The hummingbirds have migrated south, ducks are flying overhead, and dark-eyed juncos (Junco hyemalis) began arriving a week ago. Today I spotted a couple of white-throated sparrows. All of this signals that winter is knocking at our door.
Sparrow identification can be tough. Many of our native sparrows look very similar, and often there is no glaring difference in behaviors. However, the white-throated sparrow (Zonotrichia albicollis) may be considered an exception to this identification dilemma.
The time of year is a good clue. White-throated sparrows are migratory, and spend the non-breeding season (late fall and winter) in Arkansas, as well as the rest of the eastern and south-central United States. Their pattern of arrival tends to be what I have observed over the course of the last week. White-throated sparrows start filtering in not long after the arrival of dark-eyed juncos.
Feather color and pattern also aid in identification. A white throat patch (hence the name, white-throated sparrow) between the bill and the gray breast is very apparent. In the "white-striped" form of this species, a white patch on the side of the head highlights a bright yellow spot located between the base of the gray bill and the eye. On the other hand, there is a "tan-striped" form of white-throated sparrow, and the yellow spot is less noticeable and difficult to see because the white patch near the eye is absent. Additionally, a white and black striped crown will be observed in the "white-striped" form, and a brown and black striped crown is present in the "tan-striped" form. I have observed and recorded both forms in Arkansas, in the field and at home. Anecdotally, the "white-striped" form is more prevalent every year.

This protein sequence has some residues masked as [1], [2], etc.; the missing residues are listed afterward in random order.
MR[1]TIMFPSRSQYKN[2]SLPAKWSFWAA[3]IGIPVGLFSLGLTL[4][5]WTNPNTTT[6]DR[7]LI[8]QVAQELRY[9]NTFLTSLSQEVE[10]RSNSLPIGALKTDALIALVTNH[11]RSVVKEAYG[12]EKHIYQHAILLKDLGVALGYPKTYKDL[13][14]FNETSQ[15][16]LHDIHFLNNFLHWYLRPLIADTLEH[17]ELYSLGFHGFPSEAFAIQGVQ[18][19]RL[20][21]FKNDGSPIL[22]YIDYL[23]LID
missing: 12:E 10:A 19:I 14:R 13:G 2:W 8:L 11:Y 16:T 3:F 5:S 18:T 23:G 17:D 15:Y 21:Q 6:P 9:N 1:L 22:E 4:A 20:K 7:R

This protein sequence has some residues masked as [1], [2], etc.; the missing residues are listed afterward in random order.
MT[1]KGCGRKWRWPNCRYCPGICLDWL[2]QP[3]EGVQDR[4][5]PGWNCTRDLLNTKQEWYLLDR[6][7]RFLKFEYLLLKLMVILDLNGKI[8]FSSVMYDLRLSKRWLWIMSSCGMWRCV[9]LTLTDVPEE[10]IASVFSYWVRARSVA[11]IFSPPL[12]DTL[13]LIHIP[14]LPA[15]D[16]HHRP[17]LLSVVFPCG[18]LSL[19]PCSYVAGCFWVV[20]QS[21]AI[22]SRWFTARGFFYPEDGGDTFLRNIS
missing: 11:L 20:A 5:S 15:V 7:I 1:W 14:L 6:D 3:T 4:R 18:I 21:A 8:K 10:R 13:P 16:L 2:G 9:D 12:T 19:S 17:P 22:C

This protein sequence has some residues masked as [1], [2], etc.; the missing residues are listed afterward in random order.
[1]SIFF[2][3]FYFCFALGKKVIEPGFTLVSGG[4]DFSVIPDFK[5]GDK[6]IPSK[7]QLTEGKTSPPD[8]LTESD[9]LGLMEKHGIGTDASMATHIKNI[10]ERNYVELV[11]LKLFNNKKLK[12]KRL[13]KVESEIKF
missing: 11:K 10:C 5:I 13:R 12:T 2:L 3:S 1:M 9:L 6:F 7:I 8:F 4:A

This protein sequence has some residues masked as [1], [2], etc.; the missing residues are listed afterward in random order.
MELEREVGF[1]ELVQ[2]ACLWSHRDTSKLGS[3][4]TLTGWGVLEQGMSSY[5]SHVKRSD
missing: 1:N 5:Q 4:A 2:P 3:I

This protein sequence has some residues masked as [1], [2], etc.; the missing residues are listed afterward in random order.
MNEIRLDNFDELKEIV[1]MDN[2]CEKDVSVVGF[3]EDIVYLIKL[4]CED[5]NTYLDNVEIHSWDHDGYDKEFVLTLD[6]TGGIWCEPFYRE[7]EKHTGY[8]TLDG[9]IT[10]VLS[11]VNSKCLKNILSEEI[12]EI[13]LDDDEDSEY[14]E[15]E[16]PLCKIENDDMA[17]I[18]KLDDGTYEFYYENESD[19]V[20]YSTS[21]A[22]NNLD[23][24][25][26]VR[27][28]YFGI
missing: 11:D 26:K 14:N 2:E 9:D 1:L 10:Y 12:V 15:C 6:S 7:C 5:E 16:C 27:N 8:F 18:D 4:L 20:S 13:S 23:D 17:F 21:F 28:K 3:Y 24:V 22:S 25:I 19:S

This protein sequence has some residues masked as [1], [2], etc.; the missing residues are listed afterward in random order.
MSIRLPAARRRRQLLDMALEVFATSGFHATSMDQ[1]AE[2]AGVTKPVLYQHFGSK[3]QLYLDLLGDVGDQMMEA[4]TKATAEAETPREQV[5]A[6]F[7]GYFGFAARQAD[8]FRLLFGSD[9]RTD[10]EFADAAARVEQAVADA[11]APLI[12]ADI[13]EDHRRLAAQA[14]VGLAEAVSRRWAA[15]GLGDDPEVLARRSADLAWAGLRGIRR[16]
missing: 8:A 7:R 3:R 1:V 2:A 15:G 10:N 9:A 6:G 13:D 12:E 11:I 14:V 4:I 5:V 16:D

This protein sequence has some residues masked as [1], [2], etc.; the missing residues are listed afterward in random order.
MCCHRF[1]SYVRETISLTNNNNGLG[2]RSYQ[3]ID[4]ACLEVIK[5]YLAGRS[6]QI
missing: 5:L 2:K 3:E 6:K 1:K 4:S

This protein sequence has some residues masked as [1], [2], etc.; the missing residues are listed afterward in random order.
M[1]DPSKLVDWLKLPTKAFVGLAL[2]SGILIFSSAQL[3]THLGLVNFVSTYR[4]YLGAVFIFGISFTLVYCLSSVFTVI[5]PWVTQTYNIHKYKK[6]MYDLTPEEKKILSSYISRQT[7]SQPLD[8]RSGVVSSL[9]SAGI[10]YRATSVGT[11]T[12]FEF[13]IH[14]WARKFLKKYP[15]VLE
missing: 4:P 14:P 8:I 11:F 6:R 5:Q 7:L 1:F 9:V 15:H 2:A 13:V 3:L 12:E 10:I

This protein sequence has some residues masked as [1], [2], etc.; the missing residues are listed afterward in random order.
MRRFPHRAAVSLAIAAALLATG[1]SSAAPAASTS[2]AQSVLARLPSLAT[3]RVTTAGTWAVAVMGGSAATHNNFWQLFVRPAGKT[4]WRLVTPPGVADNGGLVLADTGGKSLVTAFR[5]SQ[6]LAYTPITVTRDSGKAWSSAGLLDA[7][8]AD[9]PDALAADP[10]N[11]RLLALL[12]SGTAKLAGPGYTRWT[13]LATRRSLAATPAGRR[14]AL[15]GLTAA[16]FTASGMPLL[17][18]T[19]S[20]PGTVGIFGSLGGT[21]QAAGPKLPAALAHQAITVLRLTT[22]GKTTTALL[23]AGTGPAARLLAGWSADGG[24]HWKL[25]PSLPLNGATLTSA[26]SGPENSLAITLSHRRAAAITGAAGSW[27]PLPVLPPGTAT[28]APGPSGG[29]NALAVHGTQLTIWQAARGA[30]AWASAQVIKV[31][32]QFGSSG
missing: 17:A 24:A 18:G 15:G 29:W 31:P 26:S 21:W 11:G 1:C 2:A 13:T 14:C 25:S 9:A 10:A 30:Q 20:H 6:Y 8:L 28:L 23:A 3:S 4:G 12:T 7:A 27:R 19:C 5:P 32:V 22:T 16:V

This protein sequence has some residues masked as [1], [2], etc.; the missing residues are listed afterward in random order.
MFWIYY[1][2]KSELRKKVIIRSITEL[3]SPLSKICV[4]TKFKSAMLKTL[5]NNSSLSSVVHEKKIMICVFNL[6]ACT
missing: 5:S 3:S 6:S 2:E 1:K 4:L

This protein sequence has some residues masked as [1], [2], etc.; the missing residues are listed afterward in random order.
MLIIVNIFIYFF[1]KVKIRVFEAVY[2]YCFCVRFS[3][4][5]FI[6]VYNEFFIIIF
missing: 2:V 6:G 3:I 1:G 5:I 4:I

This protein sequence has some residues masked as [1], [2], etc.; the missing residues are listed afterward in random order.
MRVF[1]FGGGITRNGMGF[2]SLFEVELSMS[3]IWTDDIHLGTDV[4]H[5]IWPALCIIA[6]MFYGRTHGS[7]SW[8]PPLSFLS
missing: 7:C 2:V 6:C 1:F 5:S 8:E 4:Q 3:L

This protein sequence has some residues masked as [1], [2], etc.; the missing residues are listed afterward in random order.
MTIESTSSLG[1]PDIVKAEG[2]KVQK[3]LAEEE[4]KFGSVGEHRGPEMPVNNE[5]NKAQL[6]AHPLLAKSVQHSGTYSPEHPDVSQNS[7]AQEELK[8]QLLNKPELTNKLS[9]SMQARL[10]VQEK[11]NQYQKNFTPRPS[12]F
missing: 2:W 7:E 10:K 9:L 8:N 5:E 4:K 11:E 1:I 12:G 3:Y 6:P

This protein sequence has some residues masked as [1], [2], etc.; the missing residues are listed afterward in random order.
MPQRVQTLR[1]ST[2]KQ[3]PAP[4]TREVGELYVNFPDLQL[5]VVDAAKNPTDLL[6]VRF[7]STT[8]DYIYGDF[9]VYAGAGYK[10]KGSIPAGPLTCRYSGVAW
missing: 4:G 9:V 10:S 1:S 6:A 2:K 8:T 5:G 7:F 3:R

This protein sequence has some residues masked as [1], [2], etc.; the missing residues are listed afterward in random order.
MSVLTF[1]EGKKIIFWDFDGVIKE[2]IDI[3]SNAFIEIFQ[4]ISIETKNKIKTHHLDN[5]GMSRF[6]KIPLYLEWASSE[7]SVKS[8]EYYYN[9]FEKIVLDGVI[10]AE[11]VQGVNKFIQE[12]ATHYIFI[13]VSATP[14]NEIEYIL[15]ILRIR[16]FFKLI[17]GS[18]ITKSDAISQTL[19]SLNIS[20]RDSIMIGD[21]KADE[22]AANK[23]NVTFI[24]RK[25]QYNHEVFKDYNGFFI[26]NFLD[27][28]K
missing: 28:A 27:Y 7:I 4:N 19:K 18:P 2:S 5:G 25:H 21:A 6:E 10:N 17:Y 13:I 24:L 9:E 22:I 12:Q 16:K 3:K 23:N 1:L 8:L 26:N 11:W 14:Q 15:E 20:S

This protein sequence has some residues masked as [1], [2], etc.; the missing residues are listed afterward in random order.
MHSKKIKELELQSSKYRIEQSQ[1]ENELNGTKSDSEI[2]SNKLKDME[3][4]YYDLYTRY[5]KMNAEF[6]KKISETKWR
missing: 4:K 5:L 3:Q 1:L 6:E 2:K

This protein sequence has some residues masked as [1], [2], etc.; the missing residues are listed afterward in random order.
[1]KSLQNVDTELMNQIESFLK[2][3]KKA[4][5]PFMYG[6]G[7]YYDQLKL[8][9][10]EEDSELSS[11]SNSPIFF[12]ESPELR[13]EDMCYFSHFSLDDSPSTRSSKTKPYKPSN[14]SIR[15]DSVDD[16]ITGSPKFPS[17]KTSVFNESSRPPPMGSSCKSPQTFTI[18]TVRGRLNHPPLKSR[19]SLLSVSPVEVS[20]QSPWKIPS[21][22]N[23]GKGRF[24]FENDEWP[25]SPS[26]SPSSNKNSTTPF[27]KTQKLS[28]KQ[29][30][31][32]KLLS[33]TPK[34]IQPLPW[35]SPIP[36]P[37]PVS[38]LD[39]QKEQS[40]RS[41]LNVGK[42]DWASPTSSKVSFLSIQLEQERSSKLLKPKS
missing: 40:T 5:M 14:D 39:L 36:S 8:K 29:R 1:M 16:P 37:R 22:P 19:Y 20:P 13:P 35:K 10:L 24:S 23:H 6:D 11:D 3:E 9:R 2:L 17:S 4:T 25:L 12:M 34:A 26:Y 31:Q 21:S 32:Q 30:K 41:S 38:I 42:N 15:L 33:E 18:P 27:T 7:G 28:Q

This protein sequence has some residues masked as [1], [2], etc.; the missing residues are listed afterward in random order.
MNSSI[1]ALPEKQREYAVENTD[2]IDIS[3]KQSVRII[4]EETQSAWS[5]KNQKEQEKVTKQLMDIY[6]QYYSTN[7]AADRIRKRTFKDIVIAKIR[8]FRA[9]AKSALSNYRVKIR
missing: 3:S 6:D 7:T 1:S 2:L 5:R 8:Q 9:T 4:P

The call of the white-throated sparrow is described as a song sing a that sounds like "Oh-sweet-canada-canada" or "Old-Sam-Peabody-Peabody". One thing is certain. If you hear its beautiful and distinct call, you'll know white-throated sparrows are around without ever seeing them!
(This blog was UPDATED on 22 Oct 2023)